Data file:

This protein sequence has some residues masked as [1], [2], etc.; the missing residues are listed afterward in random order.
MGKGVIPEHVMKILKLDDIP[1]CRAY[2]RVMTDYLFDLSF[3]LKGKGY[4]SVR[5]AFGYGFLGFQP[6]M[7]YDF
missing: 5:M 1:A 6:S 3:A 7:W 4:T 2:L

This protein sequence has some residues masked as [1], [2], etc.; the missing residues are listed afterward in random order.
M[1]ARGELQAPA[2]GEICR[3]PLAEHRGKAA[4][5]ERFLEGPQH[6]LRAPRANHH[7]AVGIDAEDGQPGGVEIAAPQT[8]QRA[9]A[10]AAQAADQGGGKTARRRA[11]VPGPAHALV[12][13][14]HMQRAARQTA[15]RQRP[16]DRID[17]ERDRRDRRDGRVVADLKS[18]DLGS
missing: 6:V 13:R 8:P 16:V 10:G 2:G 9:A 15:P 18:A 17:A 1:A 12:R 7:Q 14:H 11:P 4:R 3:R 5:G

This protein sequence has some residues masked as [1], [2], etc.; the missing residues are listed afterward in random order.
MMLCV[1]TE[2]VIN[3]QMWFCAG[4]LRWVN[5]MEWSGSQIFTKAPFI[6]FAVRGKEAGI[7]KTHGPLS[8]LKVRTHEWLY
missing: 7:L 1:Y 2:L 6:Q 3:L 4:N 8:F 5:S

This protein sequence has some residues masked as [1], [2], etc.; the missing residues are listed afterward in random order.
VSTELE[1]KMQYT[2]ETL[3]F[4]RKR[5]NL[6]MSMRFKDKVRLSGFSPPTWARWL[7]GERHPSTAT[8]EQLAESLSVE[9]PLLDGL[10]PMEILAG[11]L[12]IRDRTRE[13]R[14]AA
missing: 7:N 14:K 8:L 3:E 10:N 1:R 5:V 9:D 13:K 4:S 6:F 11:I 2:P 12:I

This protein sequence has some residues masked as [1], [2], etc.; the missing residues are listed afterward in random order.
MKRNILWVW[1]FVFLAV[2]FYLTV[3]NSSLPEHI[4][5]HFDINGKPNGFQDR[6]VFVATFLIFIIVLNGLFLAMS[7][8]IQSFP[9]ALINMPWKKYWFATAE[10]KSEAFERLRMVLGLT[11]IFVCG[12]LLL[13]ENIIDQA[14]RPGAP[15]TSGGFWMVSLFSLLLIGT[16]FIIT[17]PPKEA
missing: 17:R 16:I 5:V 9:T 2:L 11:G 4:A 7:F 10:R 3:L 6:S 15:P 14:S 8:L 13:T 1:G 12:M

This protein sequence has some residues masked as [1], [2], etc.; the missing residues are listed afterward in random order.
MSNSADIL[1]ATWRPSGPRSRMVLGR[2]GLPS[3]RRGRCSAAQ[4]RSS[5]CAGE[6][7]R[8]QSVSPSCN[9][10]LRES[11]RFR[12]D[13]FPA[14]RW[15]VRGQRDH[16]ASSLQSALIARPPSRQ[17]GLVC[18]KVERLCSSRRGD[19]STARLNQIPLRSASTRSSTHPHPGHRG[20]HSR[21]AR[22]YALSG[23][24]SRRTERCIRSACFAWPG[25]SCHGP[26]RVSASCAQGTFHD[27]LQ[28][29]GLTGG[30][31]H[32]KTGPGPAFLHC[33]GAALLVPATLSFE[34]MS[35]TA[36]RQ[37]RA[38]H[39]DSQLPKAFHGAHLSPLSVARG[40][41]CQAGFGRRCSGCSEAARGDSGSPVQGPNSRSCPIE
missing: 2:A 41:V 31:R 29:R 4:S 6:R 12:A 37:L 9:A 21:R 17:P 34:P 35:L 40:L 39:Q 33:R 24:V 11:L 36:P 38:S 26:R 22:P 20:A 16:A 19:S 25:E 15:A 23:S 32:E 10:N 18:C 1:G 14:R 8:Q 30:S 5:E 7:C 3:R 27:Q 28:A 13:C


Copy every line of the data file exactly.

This protein sequence has some residues masked as [1], [2], etc.; the missing residues are listed afterward in random order.
MGKGVIPEHVMKILKLDDIP[1]CRAY[2]RVMTDYLFDLSF[3]LKGKGY[4]SVR[5]AFGYGFLGFQP[6]M[7]YDF
missing: 5:M 1:A 6:S 3:A 7:W 4:T 2:L

This protein sequence has some residues masked as [1], [2], etc.; the missing residues are listed afterward in random order.
M[1]ARGELQAPA[2]GEICR[3]PLAEHRGKAA[4][5]ERFLEGPQH[6]LRAPRANHH[7]AVGIDAEDGQPGGVEIAAPQT[8]QRA[9]A[10]AAQAADQGGGKTARRRA[11]VPGPAHALV[12][13][14]HMQRAARQTA[15]RQRP[16]DRID[17]ERDRRDRRDGRVVADLKS[18]DLGS
missing: 6:V 13:R 8:P 16:V 10:G 2:G 9:A 15:P 18:A 17:A 1:A 12:R 7:Q 14:H 11:P 4:R 3:R 5:G

This protein sequence has some residues masked as [1], [2], etc.; the missing residues are listed afterward in random order.
MMLCV[1]TE[2]VIN[3]QMWFCAG[4]LRWVN[5]MEWSGSQIFTKAPFI[6]FAVRGKEAGI[7]KTHGPLS[8]LKVRTHEWLY
missing: 7:L 1:Y 2:L 6:Q 3:L 4:N 8:F 5:S

This protein sequence has some residues masked as [1], [2], etc.; the missing residues are listed afterward in random order.
VSTELE[1]KMQYT[2]ETL[3]F[4]RKR[5]NL[6]MSMRFKDKVRLSGFSPPTWARWL[7]GERHPSTAT[8]EQLAESLSVE[9]PLLDGL[10]PMEILAG[11]L[12]IRDRTRE[13]R[14]AA
missing: 7:N 14:K 8:L 3:E 10:N 1:R 5:V 9:D 13:K 4:S 6:F 11:I 2:P 12:I

This protein sequence has some residues masked as [1], [2], etc.; the missing residues are listed afterward in random order.
MKRNILWVW[1]FVFLAV[2]FYLTV[3]NSSLPEHI[4][5]HFDINGKPNGFQDR[6]VFVATFLIFIIVLNGLFLAMS[7][8]IQSFP[9]ALINMPWKKYWFATAE[10]KSEAFERLRMVLGLT[11]IFVCG[12]LLL[13]ENIIDQA[14]RPGAP[15]TSGGFWMVSLFSLLLIGT[16]FIIT[17]PPKEA
missing: 17:R 16:I 5:V 9:T 2:L 11:G 4:A 7:F 10:R 3:L 6:S 15:P 14:S 8:L 13:T 1:G 12:M

This protein sequence has some residues masked as [1], [2], etc.; the missing residues are listed afterward in random order.
MSNSADIL[1]ATWRPSGPRSRMVLGR[2]GLPS[3]RRGRCSAAQ[4]RSS[5]CAGE[6][7]R[8]QSVSPSCN[9][10]LRES[11]RFR[12]D[13]FPA[14]RW[15]VRGQRDH[16]ASSLQSALIARPPSRQ[17]GLVC[18]KVERLCSSRRGD[19]STARLNQIPLRSASTRSSTHPHPGHRG[20]HSR[21]AR[22]YALSG[23][24]SRRTERCIRSACFAWPG[25]SCHGP[26]RVSASCAQGTFHD[27]LQ[28][29]GLTGG[30][31]H[32]KTGPGPAFLHC[33]GAALLVPATLSFE[34]MS[35]TA[36]RQ[37]RA[38]H[39]DSQLPKAFHGAHLSPLSVARG[40][41]CQAGFGRRCSGCSEAARGDSGSPVQGPNSRSCPIE
missing: 2:A 41:V 31:R 29:R 4:S 6:R 12:A 37:L 9:A 21:R 17:P 34:P 35:L 40:L 39:Q 33:R 24:V 11:L 36:P 38:S 26:R 22:P 20:A 16:A 19:S 25:E 15:A 23:S 32:E 10:N 18:C 1:G 14:R 8:Q 30:S 5:E 7:C 3:R 27:Q 28:A 13:C